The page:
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Myth #11: "Black People Originate From Lesser Developed Societies"

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Myth #11: "Black People Originate From Lesser Developed Societies" 

Reality: Black societies made innumerable advancements in areas such as astronomy, medicine, infrastructure, agriculture, and navigation before Europe and the rest of the western world. Black culture and black societies formed the foundations of many techniques that we still use today and were in fact more advanced than comparable European approaches before the mass enslavement of Africans.

Many industries today rely on what was originally black industry and infrastructure. Masonry, textile and weaving techniques used in Africa are ones we still rely on. Some of the traditional building techniques and styles (like mudbrick and The Nubian Vault, a style of dwelling using mudbrick) are making a resurgence amongst environmentalists as a sustainable way to develop. Whilst construction techniques like rammed earth and mudbrick are sometimes viewed as ‘primitive’; the techniques are based on form some of the world’s most iconic structures with incredible longevity, sustainability and robustness like The Great Wall of China, The City of Shibam, The Great Mosque of Djenne and the Pyramids.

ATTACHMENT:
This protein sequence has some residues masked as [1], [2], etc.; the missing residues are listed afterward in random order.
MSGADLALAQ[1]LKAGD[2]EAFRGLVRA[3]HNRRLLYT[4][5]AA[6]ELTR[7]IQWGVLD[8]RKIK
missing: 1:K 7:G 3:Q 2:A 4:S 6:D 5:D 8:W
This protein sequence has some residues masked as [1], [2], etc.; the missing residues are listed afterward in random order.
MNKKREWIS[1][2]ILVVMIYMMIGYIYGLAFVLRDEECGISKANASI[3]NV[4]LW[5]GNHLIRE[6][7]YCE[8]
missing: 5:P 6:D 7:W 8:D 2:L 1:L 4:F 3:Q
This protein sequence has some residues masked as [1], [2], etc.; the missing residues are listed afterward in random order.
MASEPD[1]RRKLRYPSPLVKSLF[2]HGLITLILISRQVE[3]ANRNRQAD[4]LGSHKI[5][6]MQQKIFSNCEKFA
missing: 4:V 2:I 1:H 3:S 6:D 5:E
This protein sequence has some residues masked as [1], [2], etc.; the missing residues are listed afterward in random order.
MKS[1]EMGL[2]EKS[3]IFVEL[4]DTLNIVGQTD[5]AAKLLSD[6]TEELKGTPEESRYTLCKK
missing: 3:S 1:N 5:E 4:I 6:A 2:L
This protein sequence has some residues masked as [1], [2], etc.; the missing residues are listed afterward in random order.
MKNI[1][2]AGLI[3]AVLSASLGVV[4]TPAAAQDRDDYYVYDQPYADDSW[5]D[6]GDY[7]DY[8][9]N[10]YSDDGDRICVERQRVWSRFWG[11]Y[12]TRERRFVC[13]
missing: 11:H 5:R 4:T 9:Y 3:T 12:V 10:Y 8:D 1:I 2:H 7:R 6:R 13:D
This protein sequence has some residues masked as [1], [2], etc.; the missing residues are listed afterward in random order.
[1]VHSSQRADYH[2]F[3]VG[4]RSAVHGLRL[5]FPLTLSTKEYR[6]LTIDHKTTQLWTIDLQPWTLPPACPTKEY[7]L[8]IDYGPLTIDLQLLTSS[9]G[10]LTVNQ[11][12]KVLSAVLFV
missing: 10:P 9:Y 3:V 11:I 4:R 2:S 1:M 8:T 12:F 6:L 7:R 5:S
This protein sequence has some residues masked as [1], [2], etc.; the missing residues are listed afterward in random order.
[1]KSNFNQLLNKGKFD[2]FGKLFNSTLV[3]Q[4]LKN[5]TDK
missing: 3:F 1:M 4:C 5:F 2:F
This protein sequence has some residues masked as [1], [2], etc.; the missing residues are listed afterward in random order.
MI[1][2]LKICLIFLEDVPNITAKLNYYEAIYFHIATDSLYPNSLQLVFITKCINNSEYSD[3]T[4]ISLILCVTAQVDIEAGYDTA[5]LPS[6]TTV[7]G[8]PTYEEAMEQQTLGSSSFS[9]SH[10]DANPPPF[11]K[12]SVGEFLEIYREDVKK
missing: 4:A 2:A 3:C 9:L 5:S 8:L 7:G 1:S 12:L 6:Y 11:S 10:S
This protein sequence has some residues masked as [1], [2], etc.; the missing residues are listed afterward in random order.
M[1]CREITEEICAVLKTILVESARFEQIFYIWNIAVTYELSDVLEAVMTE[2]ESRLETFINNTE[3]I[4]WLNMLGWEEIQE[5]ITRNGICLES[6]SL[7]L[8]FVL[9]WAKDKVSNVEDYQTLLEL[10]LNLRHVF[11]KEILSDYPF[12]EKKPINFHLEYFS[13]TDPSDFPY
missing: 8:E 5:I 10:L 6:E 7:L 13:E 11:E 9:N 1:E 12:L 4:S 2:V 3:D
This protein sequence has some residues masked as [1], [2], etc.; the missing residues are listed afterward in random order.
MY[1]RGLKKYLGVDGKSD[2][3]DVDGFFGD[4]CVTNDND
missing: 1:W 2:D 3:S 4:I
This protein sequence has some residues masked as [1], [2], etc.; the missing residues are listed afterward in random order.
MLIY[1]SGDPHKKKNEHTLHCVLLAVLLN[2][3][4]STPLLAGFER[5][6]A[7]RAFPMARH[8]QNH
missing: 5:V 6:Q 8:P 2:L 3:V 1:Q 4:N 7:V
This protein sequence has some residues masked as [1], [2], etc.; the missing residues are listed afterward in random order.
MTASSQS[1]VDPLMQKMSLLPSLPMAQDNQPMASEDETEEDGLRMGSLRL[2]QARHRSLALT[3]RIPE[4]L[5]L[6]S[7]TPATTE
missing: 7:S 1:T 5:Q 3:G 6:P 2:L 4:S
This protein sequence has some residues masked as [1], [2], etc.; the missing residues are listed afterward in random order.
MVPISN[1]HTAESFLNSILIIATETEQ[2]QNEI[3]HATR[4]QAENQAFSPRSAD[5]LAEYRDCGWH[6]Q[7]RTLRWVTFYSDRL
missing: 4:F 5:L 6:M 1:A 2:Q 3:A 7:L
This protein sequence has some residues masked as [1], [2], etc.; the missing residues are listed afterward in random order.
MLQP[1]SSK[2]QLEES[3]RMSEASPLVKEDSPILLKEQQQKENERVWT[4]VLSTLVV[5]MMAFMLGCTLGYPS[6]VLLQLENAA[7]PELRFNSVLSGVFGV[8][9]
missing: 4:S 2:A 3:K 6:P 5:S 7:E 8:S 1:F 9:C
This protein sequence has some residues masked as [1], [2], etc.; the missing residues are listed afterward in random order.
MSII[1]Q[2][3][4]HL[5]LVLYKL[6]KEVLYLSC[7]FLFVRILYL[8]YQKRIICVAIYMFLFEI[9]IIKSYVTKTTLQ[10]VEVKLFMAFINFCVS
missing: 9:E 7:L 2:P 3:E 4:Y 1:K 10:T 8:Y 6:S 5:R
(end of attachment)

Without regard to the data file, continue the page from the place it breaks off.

Medically, African and Asian communities were using inoculation techniques, similar to vaccinations, to treat smallpox before Europe and the Americas. Robert Felkin MD documented in The British Medical Journal of witnessing a caesarean section performed by Ugandans noting that the patient had recovered well and it looked well practiced. In documented evidence, other practiced procedures and utilisation of specific substances to achieve desired medical effects in Africa before Europe include: broken bone setting, skin grafting, limb traction, bullet removal, salicylic acid (as in aspirin), abortifacients and anesthesia. Some commentators have theorised that some developmental statistics in Africa are worse now because techniques from generations of black culture were learned from and then eliminated due to colonialism, and continuing colonial mindsets and processes. Which unfortunately means that some traditions which would be insightful to modern day research could’ve been lost. This is why it is so important to not only decolonise our curriculum, but also how we regard non-western scientific method research processes and value researched information regardless of its origin.

  

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